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(CNN) -- Kerry Morgan was just 3 years old when she participated in her first clinical trial for type 1 diabetes prevention. She didn't have the disease, but her 7-year old sister did and there was concern that she might develop it, too. During the trial she was given one shot of insulin a day in the hope that it would stave off the disease, but a year later, she was officially diagnosed.

"I remember a lot of things changed." Morgan said. "I went from having juice every day and M&Ms to not having sugar at all. I remember getting shots every day, finger pricks, my parents had to hold me down."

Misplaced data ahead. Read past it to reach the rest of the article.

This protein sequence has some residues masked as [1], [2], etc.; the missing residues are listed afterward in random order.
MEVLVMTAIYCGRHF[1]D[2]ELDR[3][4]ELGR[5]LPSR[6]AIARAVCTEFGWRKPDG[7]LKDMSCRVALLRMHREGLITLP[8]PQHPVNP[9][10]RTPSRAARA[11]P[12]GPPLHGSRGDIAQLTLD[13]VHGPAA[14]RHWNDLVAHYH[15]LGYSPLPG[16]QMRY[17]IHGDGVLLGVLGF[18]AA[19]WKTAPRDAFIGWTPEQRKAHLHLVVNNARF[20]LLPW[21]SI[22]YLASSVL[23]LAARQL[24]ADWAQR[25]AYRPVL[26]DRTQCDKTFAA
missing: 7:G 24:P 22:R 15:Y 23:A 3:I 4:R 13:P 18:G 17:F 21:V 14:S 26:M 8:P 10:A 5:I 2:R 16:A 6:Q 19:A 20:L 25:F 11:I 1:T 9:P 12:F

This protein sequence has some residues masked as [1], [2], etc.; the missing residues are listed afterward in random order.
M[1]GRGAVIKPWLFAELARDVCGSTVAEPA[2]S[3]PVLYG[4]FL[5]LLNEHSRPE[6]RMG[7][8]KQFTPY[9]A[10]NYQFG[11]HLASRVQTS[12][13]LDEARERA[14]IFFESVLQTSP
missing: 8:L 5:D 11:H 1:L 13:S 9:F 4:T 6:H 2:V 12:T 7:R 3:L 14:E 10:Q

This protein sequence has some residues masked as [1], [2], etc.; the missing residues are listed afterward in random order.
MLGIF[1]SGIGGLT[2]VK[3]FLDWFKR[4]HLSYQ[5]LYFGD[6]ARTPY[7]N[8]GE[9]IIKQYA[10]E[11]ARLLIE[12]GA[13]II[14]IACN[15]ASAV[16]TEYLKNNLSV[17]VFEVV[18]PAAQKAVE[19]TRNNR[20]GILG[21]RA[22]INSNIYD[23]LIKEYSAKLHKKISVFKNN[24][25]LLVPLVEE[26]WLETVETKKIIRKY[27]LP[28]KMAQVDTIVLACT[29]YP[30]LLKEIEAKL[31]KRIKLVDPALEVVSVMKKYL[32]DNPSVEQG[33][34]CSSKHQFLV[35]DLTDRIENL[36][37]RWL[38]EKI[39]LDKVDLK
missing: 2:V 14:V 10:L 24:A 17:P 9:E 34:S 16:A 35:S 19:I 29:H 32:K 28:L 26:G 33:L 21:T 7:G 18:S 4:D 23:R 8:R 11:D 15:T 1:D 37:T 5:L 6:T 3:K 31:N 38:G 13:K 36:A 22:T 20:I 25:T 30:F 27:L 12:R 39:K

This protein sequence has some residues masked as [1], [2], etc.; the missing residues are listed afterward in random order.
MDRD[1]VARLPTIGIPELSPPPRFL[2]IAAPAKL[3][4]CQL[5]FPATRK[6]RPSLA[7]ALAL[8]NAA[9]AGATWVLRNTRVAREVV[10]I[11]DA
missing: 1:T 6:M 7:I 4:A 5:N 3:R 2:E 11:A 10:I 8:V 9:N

School, she says was difficult. "You had to let teachers know what was going on. You had a special relationship with the nurse because she had to check your blood sugar every day before going to lunch."

At 14 she entered a second trial, this one at the University of Virginia, for a continuous glucose monitoring system called The Navigator. It was at UVA that she first learned about the artificial pancreas. A high school senior at 18 now, she has participated in four clinical trials and two have involved artificial pancreas systems.

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